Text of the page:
Why Travel To North Korea?

The Democratic People's Republic of Korea ("DPRK") also known commonly as North Korea is the northern half of the Korean peninsula that was split after World War II by the USSR and the United States.  It was closed to Americans and the West for decades. But in recent years, it has opened its economy to foreign investment, foreign visitors and market activities.  A trip to the country will shift the stereotype perpetuated by the media and various governments. The narrative on certain aspects of the country is often skewed and inaccurate. So, go see it for yourself and make your own conclusions.  

Is It Safe To Travel to North Korea?

TEA members have over 30 years cumulative experience of traveling to North Korea without any problems.  Crime is very low in the country and the country is safer than most large U.S. cities.  However, it is a very different political and legal system than most Western nations.  So if you are willing to abide by their rules during the visit, there is no problem.  We will fully brief you on the laws, regulations, rules and the social etiquette you should adhere to during the visit. When in Rome, do as the Romans......

Is It Legal for U.S. Citizens To Travel to North Korea?

Under U.S. law, people are permitted to travel to North Korea. The International Economic Emergency Powers Act (IEEPA) which is the umbrella U.S. sanctions law, exempts travel and the U.S. executive branch cannot restrict travel.   However, the U.S. sanctions do restrict what you can bring back into the U.S. from North Korea. We'll inform you what you can bring and what you cannot bring back with you to the U.S. from your trip to North Korea.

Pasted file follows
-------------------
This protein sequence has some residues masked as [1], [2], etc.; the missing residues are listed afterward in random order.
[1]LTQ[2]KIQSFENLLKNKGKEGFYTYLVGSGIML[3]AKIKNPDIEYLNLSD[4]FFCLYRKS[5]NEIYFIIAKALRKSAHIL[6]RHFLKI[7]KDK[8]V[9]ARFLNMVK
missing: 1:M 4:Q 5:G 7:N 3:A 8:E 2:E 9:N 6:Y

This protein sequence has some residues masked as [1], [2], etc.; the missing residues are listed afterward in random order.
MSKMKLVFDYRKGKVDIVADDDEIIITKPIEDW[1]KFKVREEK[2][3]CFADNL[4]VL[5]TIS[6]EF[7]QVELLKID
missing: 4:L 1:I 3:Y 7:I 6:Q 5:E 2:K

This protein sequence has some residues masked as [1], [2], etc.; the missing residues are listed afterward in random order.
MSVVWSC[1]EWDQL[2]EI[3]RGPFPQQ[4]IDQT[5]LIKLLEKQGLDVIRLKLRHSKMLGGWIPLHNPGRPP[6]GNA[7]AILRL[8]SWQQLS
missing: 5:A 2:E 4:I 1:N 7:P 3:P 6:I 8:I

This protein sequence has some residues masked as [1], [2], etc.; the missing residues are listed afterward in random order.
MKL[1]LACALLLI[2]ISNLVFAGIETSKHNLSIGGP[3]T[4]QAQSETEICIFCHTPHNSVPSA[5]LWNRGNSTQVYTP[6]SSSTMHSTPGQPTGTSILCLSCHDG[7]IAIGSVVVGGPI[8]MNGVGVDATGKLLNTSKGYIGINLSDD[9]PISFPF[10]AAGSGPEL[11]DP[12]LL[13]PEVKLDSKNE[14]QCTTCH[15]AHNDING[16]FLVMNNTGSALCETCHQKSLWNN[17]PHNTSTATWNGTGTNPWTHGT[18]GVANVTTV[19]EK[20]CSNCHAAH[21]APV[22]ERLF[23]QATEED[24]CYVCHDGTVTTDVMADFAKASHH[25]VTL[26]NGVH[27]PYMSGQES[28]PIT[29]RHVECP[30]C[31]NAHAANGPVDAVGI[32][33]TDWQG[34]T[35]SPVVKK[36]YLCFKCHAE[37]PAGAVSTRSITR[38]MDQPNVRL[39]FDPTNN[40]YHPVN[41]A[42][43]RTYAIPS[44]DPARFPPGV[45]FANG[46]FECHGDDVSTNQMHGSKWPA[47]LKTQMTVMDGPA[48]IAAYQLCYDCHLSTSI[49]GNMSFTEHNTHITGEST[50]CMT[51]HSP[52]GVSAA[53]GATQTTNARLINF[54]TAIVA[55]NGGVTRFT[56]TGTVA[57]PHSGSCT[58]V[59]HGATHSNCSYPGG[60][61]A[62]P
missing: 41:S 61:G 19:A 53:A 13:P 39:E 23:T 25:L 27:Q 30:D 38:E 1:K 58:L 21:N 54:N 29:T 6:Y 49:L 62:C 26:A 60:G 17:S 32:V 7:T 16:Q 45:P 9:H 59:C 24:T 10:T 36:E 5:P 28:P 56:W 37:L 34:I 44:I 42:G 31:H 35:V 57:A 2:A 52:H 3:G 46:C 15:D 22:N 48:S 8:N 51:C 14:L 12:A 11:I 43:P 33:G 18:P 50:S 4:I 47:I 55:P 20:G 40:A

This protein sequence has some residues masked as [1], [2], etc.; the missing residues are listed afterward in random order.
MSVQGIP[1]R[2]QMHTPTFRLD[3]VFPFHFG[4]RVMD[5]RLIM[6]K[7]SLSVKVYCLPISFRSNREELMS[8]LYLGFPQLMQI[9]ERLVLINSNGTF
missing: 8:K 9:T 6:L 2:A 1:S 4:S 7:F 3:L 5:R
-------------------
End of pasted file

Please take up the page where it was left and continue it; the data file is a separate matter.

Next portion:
What Are The Age Restrictions For Your Tours?

Anyone over the age of 18 can travel with us independently. Anyone under 18 must be accompanied by their parent or legal guardian. 

I Am Ethnically Korean. Can I Visit North Korea?

Yes! Overseas Koreans are welcome to join any of our tours as long as they do not have a South Korean (Republic of Korea) passport.  Being able to speak Korean can be an advantage during the tour.  Some of the owners of TEA are Korean-Americans and find that North Koreans are very welcoming to overseas Koreans even if they were originally born in South Korea but now have a different nationality.

How Can I Book A Tour?

Send us an email and we will send you an application.  This will start the process.

When's The Best Time To Visit North Korea?

All seasons have their own merits.  Travel to North Korea is now possible all year round. North Korea has a temperate climate meaning it has distinct four seasons. Late Spring and early Fall are probably the best times to travel to the DPRK. It’s rainy between July and August in Korea with high heat and humidity. January and February can be bitter cold as the Siberian wind forces its way down the Korean Peninsula.  But with climate change, it's quite unpredictable these days.

What Payment Methods Do You Accept?

We accept PayPal and bank wire transfers. 

Who Cannot Go On A North Korea Tour?

Professional journalists and South Korean citizens do not qualify for tourist visas at this time. They can go through different channels, but not as tourists. This is a DPRK government policy. If you are a professional photographer or work at a media outlet in some capacity, please contact us first.